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Myths and Truths:

Historically, the conquistador look in Hetalia: Axis Powers is historically wrong in some senses, they were not pirates and they had armor more than a robe and messy cloths.

Truths and facts:
Conquistadors were Spanish and Portuguese soldiers, explorers, and adventurers who brought much of the Americas under the control of Spain and Portugal in the 15th to 16th centuries, following Europe's discovery of the New World by Christopher Columbus in 1492. The two perhaps most famous conquistadors were Hernán Cortés who conquered the Aztec Empire and Francisco Pizarro who led the conquest of the Incan Empire. They were second cousins and both of them were born in Extremadura as well as many of the conquerors who were from Spain.

Conquistadors in the Americas resembled a volunteer militia more than than a regular organized military in that they had to supply their own materials, weapons and horses. Some were supported by governments, such as Hernán Cortés, who was funded by Spain.

Authors like Tzvetan Todorov and Jared Diamond have highlighted the short time required for the Spanish conquest and establishment in the Americas. Exposure of these previously remote populations to European diseases caused many more fatalities than the wars themselves, and severely weakened the natives' social structures. The Europeans brought small pox, chicken pox, and measles to South America. Recent genetic studies on the skeletal remains of native peoples found that while many hundreds of thousands were killed by violence, an even higher number died from disease. Some estimate that up to 85% of the drop in population was due to illness (see population history of indigenous peoples of the Americas). Many oral stories maintain that the Indians saw this as a sign of a lack of faith in their old customs. The people in the Americas were not previously exposed to the variety of European diseases that caused their eventual demise. The diseases moved much faster than the advancing Spanish. When the Spanish conquistadors arrived in the Incan empire, a large portion of the population, including the emperor, had already died in a smallpox epidemic. When Francisco Coronado and the Spanish first explored the Rio Grande Valley in 1540, in modern New Mexico, many of the chieftains complained of new diseases that affected their tribes. The Spanish curanderos (folk healers) recognized the symptoms and attempted to relieve some of the ailments.

Recently developed tree-ring evidence shows that the illness which lead to decline of the population in Aztec Mexico was not only a result of European diseases, but also a result of a great drought which occurred in the 16th century, and which led up to and continued through to the arrival of the Spanish conquest. This has added to the body of epidemiologic evidence indicating that epidemics of cocoliztli were indigenous fevers transmitted by rodents and aggravated by the extreme drought. The epidemic of cocoliztli from 1545 to 1548 killed an estimated 5 to 15 million people, or up to 80% of the native population. The cocoliztli epidemic from 1576 to 1578 killed an estimated, additional 2 to 2.5 million people, or about 50% of the remaining native population.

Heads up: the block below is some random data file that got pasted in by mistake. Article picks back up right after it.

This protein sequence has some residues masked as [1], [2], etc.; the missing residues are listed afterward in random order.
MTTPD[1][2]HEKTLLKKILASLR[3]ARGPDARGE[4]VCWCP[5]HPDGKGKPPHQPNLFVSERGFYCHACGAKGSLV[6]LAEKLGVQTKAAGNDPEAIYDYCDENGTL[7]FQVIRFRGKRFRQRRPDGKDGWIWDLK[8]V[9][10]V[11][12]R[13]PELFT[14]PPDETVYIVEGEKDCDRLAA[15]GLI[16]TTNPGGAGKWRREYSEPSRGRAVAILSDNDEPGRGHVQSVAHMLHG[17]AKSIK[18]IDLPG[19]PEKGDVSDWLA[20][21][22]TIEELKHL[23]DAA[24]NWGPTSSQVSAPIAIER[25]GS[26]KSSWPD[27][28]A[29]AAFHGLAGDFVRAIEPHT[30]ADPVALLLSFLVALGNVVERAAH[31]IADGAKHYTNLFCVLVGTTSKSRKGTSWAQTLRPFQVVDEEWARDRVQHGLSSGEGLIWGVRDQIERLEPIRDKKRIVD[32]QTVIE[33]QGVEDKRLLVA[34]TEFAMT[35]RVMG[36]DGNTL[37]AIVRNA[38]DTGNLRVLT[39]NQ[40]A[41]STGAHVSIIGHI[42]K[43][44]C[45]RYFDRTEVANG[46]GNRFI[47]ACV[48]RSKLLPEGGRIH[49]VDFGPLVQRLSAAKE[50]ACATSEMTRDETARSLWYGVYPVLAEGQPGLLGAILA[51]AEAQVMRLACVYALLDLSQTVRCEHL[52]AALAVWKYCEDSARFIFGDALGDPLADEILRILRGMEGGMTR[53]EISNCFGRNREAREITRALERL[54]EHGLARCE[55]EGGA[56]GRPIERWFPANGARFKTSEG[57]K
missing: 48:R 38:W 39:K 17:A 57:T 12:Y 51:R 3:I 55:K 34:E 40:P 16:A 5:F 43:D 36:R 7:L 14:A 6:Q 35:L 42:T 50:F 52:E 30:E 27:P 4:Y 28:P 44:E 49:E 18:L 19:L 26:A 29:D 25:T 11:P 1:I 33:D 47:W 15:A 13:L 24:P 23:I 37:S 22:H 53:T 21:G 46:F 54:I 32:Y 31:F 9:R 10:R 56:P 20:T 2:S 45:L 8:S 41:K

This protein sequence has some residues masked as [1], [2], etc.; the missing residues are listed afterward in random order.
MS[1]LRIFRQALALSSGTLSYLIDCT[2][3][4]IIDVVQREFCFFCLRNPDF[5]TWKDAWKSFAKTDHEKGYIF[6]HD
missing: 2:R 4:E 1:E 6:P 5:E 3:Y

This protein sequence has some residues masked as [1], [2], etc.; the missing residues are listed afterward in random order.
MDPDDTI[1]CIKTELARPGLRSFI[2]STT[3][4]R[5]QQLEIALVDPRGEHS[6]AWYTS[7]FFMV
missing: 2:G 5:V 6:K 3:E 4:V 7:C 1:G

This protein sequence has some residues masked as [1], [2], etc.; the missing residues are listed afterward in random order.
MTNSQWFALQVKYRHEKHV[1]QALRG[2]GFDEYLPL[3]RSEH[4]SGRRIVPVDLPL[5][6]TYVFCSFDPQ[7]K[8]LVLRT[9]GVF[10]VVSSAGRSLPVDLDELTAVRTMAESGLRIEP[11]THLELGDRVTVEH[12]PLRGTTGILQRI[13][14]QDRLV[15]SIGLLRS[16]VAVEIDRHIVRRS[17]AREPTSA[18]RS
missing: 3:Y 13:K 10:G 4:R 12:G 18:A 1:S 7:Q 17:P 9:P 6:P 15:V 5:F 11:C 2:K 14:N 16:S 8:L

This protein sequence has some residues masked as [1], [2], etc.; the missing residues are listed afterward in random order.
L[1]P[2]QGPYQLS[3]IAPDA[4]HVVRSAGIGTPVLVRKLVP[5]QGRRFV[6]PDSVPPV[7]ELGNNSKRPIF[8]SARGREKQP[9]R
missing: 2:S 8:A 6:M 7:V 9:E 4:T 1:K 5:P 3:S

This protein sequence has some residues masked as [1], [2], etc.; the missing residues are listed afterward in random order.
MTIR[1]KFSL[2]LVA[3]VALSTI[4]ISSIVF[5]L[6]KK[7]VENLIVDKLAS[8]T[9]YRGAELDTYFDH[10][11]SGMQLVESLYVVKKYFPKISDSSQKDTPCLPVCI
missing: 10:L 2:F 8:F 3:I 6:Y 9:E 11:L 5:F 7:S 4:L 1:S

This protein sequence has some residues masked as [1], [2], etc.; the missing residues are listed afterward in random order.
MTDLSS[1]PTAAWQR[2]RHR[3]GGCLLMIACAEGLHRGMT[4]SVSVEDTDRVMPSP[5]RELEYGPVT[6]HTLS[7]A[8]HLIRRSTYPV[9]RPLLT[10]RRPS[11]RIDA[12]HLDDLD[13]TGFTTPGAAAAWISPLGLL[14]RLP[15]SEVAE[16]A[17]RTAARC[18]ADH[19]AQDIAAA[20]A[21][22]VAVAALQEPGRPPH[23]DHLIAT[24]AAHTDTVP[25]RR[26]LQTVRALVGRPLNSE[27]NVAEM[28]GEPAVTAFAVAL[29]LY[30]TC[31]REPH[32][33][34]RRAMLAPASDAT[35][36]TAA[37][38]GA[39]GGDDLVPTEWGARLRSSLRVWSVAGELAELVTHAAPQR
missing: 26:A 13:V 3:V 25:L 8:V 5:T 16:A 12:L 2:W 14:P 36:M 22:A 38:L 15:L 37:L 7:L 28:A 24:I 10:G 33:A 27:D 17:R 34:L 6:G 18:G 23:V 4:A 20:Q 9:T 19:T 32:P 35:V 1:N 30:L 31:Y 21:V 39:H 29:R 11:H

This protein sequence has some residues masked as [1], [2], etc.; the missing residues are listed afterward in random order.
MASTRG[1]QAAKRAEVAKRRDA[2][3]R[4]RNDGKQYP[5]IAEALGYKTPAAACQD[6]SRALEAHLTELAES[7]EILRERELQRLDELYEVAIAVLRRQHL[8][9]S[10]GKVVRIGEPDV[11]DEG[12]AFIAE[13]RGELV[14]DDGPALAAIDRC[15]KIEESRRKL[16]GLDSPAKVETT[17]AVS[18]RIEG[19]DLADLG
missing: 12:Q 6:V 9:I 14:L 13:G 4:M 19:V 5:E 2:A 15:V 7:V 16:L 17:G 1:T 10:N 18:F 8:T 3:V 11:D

The Laws of Burgos, created in 1512–1513, were the first codified set of laws governing the behavior of Spanish settlers in America, particularly with regards to Native Americans. They forbade the maltreatment of indigenous people, and endorsed their conversion to Catholicism. The laws were never truly enforced and had little impact. In the 16th century perhaps 240,000 Europeans entered American ports. By the late 16th century American silver accounted for one-fifth of Spain's total budget.

The Motives of the Spanish Conquistadors
The motives of the Spanish Conquistadors and their patrons were prompted by:

Wealth - gold, silver and spices

Power

Prestige

Increasing opportunities for Spanish trade

Spreading the Catholic Religion to heathen natives

Building a Spanish Empire
The people of Spain adhered to the Catholic religion. Many were fanatical about their religion - the Spanish Inquisition was an example of this. The idea of spreading the Catholic faith to heathen races was seen as a primary reason for the Spanish Conquistadors to undertake voyages of discovery.

Famous Spanish Conquistadors

Francisco Pizarro

Vasco Nunez de Balboa

Juan Ponce de Leon

Francisco Vasquez de Coronado

Hernando De Soto

Hernando Cortes

Juan de Onate

Panfilo de Narvaez

Cabeza de Vaca

Juan de Onate

Lucas Vazquez de Ayllon

Juan Rodriguez Cabrillo

thanks to wiki and
http://www.elizabethan-era.org.uk/spanish-conquistadors.htm.





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